Ever wondered exactly what the position of education coordinator involves?
Pathology Education Coordinators, from left to right: Lorraine Blagg, Christine Hostetter, and Paula Mister.
It’s a bit hard to describe because each education coordinator in the Department of Pathology has slightly different duties and responsibilities, but there are some common functions. One of the primary responsibilities is coordinating rotations for MLS (formerly MT) and MLT students, pathology residents, fellows, medical students, visiting scientists, and other individuals who want to learn in the pathology laboratories of the highest-rated hospital in the U.S. This group includes doctors and medical students from many different countries. Rotations can vary from a few weeks to a year or longer. In a typical year, at least 30 individuals rotate through both Microbiology and Transfusion Medicine. The number is even higher for the larger Core Lab. Coordinators frequently teach test methodology, as well as clinical indications for the use of antibiotics and blood products, for example.
There are numerous administrative functions that education coordinators perform. They must keep detailed records such as schedules and safety checklists of all rotators and visitors. Keeping current paperwork is a huge challenge, particularly as lab methods and regulations constantly change. Each coordinator assists faculty members in his/her area with updating objectives, rotation checklists, and assessment records for residents and fellows. Scheduling and attendance records of meetings, rounds, didactic sessions, and orientations are maintained by coordinators. Coordinators also attend many of these meetings and keep minutes. It is the coordinator’s job to have up-to-date educational materials and references for staff, students and other trainees, as well as keep current information about the certification process and maintenance.
Education coordinators are responsible for the facets of new employee orientation and employee competency. Scheduling continuing education for lab staff (along with providing food or snacks) is a major responsibility for educational coordinators. Topics, speakers, and teleconferences are arranged and announced by the education coordinators who notify their counterparts in other departments so that all employees have opportunities to obtain their required credits for continued certification. Coordinators are required to attend their own continuing education for educators.
Visits to medical technology programs at various institutions for scholarship information distribution and recruitment, as well as to meet students, are also part of the job. Students from the University of Maryland, the University of Delaware, Stevenson University, Morgan State University, Salisbury University, Community College of Baltimore County (MLT program), and on-line programs at Weber State participate in rotations in Pathology. Educational coordinators serve on advisory committees for these programs. They also serve on Hospital committees, dealing with initiatives such as cleanliness improvement, scholarship selection, leadership development, new employee on-boarding, and employee engagement/satisfaction.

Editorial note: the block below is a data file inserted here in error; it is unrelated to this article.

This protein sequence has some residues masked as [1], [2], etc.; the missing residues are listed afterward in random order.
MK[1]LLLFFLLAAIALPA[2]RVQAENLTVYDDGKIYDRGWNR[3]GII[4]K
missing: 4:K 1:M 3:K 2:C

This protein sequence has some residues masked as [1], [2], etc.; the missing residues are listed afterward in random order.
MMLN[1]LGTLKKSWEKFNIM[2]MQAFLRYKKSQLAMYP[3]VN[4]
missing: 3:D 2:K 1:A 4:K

Individual education coordinators have additional specific duties. Chris Hostetter in the Core Lab coordinates extensive outreach educational activities sponsored by the Department of Pathology in schools surrounding the community (see earlier blogs, http://apps.pathology.jhu.edu/blogs/pathology/the-diagnostic-detectives-of-the-future and http://apps.pathology.jhu.edu/blogs/pathology/working-with-fourth-graders). Paula Mister in Microbiology coordinates materials for 120 medical students during the month-long Microbiology block each year. Lorraine Blagg of Transfusion Medicine is the program director of the Specialist in Blood Banking (SBB) program and does the majority of the teaching. The Coordinator for Anatomic Pathology provides clinics and outreach sites with in-service training on surgical pathology specimen collection and labeling.
Education coordinators are often required to do bench work and assist in quality control functions and safety monitoring. Coordinators are often heavily involved in Lab Week scheduling and activities. They lead countless tours for visitors during the year. They assist with and participate in a variety of scholarly projects, consultant functions, writing and reviewing articles and textbooks, and giving outside presentations.
It takes experience, enthusiasm, patience, teaching skills, great organizational abilities, and coordinated communication and follow-up to do a good job in the educational coordinator position; one must be flexible and be ready for last minute changes in scheduling or activities. Positive feedback from students and visitors is the best part of the job. It is truly rewarding when people express their appreciation for how much they learned and enjoyed their lab experience. An enriching rotation, a fun tour, an intriguing CE presentation are all possible because of the dedicated skills and cooperation of staff and faculty working with the Education Coordinators.
The Education Coordinators of the Department of Pathology,
Medical Microbiology Lab